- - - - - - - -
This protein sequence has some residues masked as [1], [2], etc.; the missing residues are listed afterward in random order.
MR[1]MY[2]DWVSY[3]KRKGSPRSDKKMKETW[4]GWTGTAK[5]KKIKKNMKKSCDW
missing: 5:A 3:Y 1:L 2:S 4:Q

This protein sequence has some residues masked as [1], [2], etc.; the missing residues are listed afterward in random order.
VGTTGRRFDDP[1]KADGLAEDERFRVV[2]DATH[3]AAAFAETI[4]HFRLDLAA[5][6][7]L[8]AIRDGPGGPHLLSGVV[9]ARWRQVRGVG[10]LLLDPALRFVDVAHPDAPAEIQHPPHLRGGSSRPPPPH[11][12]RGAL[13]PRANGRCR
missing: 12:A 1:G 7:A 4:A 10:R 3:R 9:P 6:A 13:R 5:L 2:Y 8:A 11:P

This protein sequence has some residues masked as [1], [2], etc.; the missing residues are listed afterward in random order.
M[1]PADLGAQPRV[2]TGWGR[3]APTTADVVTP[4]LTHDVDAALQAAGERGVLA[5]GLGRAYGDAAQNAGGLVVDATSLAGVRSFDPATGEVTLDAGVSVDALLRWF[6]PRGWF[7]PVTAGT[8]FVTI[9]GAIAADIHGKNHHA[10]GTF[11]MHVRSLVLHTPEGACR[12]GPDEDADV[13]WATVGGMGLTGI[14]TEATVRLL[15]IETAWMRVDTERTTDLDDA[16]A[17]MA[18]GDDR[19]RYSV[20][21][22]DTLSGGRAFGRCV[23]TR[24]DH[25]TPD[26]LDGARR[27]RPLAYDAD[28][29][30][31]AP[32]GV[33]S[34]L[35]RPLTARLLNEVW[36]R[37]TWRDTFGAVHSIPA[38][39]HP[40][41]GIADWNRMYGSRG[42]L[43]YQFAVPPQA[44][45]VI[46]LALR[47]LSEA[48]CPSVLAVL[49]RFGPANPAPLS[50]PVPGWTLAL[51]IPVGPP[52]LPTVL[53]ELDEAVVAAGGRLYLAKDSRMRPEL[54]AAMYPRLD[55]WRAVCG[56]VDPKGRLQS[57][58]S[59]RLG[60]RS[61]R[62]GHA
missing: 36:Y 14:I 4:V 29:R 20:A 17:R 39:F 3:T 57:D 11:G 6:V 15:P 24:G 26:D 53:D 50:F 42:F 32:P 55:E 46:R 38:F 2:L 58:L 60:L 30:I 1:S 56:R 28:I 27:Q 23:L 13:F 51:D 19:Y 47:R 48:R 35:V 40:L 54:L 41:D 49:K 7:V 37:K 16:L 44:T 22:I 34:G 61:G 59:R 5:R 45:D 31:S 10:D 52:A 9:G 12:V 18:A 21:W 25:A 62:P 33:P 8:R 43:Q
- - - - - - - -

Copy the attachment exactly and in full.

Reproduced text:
This protein sequence has some residues masked as [1], [2], etc.; the missing residues are listed afterward in random order.
MR[1]MY[2]DWVSY[3]KRKGSPRSDKKMKETW[4]GWTGTAK[5]KKIKKNMKKSCDW
missing: 5:A 3:Y 1:L 2:S 4:Q

This protein sequence has some residues masked as [1], [2], etc.; the missing residues are listed afterward in random order.
VGTTGRRFDDP[1]KADGLAEDERFRVV[2]DATH[3]AAAFAETI[4]HFRLDLAA[5][6][7]L[8]AIRDGPGGPHLLSGVV[9]ARWRQVRGVG[10]LLLDPALRFVDVAHPDAPAEIQHPPHLRGGSSRPPPPH[11][12]RGAL[13]PRANGRCR
missing: 12:A 1:G 7:A 4:A 10:R 3:R 9:P 6:A 13:R 5:L 2:Y 8:A 11:P

This protein sequence has some residues masked as [1], [2], etc.; the missing residues are listed afterward in random order.
M[1]PADLGAQPRV[2]TGWGR[3]APTTADVVTP[4]LTHDVDAALQAAGERGVLA[5]GLGRAYGDAAQNAGGLVVDATSLAGVRSFDPATGEVTLDAGVSVDALLRWF[6]PRGWF[7]PVTAGT[8]FVTI[9]GAIAADIHGKNHHA[10]GTF[11]MHVRSLVLHTPEGACR[12]GPDEDADV[13]WATVGGMGLTGI[14]TEATVRLL[15]IETAWMRVDTERTTDLDDA[16]A[17]MA[18]GDDR[19]RYSV[20][21][22]DTLSGGRAFGRCV[23]TR[24]DH[25]TPD[26]LDGARR[27]RPLAYDAD[28][29][30][31]AP[32]GV[33]S[34]L[35]RPLTARLLNEVW[36]R[37]TWRDTFGAVHSIPA[38][39]HP[40][41]GIADWNRMYGSRG[42]L[43]YQFAVPPQA[44][45]VI[46]LALR[47]LSEA[48]CPSVLAVL[49]RFGPANPAPLS[50]PVPGWTLAL[51]IPVGPP[52]LPTVL[53]ELDEAVVAAGGRLYLAKDSRMRPEL[54]AAMYPRLD[55]WRAVCG[56]VDPKGRLQS[57][58]S[59]RLG[60]RS[61]R[62]GHA
missing: 36:Y 14:I 4:V 29:R 20:A 17:R 39:F 3:T 57:D 11:G 6:V 15:P 24:G 26:D 53:D 50:F 42:F 32:P 55:E 46:R 38:F 2:L 58:L 60:L 30:I 1:S 56:R 28:I 27:Q 23:L 13:F 51:D 19:Y 47:R 48:R 35:V 40:L 54:L 41:D 49:K 7:V 37:K 16:L 44:T 22:I 34:G 61:G 59:R 5:R 45:D 31:S 10:D 52:A 9:G 12:V 18:A 21:W 25:A 62:P 33:P 8:R 43:Q